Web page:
Beer exec: New tariffs will be bad for business

- Thousands of aluminum cans are filled and sealed with locally crafted brews at least once a week at Big Storm Brewery, ready to satisfy any beer enthusiasts’ thirst.  But new tariffs on aluminum and steel imports could leave a bad taste in the mouths of consumers.

The Commerce Department’s tariffs, 25 percent for imported steel and 10 percent on aluminum, was intended to bolster the industries in the U.S.

But Big Storm's co-owner and CFO says it's an inconvenience and a tax they don't want, and it poses a threat for an industry that has been booming over the last decade. 

"What we think will happen right now is the tariff on aluminum will see an increase to the consumer of 30 to 50 cents, for a product like ours, which is served in four-pack 16-ounce cans," LJ Govoni said.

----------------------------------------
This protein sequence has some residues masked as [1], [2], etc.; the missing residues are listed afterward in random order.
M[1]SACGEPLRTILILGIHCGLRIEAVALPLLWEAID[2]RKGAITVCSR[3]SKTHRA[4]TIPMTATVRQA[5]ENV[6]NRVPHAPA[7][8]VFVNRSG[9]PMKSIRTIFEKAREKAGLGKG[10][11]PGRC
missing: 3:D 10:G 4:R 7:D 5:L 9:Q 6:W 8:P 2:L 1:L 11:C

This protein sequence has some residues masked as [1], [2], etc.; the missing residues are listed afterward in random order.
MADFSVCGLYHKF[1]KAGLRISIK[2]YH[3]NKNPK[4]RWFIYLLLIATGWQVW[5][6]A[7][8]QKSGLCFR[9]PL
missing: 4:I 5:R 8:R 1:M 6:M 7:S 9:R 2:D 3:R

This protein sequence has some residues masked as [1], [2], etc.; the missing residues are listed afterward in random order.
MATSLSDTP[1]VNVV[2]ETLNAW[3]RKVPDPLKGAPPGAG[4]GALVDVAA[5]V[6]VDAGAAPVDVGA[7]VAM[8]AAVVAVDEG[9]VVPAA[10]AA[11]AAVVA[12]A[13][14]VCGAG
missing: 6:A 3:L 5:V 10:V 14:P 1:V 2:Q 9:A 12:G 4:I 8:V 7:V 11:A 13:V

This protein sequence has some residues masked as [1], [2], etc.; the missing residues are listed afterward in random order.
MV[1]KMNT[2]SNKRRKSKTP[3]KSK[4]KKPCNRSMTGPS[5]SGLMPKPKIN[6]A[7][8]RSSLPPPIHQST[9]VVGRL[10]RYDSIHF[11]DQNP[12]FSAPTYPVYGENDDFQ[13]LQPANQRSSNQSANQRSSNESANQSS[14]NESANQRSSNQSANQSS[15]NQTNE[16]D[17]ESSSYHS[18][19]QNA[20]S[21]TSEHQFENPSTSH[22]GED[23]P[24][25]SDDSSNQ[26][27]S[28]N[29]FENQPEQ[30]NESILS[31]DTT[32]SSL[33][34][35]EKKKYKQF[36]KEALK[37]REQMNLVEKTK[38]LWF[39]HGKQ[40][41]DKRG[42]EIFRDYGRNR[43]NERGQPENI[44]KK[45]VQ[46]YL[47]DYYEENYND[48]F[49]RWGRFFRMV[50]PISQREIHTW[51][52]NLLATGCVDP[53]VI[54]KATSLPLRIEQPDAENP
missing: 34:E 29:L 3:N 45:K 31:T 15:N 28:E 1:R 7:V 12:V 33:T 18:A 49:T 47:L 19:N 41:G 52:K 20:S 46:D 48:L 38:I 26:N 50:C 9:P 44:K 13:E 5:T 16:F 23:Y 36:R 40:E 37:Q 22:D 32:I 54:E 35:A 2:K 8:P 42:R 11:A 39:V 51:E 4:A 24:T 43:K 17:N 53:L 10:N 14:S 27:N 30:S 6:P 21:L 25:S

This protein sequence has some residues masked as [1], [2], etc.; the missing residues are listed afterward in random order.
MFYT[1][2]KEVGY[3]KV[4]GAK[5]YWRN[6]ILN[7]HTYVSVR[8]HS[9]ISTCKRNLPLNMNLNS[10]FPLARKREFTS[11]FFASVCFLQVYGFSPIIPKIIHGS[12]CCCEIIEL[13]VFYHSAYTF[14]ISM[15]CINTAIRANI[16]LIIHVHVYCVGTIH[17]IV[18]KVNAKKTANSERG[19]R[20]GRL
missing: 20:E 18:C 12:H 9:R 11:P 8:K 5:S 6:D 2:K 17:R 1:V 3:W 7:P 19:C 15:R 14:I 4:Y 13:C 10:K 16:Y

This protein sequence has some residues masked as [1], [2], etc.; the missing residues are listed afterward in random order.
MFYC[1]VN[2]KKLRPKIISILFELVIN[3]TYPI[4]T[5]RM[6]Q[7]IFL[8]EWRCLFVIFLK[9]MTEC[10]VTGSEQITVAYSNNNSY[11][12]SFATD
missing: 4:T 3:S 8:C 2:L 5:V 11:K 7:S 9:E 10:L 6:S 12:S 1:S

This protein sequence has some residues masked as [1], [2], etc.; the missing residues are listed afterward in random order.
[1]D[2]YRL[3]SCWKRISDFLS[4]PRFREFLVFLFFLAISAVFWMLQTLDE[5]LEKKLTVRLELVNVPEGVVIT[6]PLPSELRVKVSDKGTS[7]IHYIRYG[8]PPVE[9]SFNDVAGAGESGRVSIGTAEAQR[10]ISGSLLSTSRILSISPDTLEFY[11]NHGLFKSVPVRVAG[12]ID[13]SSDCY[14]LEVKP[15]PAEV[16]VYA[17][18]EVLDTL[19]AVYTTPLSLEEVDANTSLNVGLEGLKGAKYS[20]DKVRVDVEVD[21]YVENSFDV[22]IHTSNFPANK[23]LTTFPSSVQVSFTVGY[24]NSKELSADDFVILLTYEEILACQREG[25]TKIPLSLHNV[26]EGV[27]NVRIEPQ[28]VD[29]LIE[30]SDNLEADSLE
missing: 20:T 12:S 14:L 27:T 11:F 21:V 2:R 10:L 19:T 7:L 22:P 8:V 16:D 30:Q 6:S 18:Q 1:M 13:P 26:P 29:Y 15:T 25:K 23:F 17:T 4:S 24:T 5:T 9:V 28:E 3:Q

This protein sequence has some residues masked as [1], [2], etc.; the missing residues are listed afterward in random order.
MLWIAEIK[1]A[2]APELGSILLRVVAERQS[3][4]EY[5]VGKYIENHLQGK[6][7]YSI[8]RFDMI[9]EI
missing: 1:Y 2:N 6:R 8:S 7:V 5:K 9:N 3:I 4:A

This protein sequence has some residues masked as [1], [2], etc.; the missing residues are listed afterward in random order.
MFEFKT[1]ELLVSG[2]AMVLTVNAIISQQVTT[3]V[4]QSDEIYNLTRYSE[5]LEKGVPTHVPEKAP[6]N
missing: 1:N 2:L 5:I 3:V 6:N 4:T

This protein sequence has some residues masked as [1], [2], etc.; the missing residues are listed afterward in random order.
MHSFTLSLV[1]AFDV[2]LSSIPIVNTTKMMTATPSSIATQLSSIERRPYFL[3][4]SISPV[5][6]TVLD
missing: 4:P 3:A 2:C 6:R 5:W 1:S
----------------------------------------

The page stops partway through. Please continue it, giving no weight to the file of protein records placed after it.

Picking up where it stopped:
It’s an increase Govoni expects will trickle down to the consumer, and could have a widespread economic impact in the long run. 

"Anything that’s negative to the consumer is negative to the manufacturer. I just think that will change people’s perspectives onto what they are willing to buy and pay for in a way that is, more than likely, not advantageous to small American manufacturers and businesses," he said.

Govoni says with the tariff now hitting imports, he expects to see a price increase in the next six months. 

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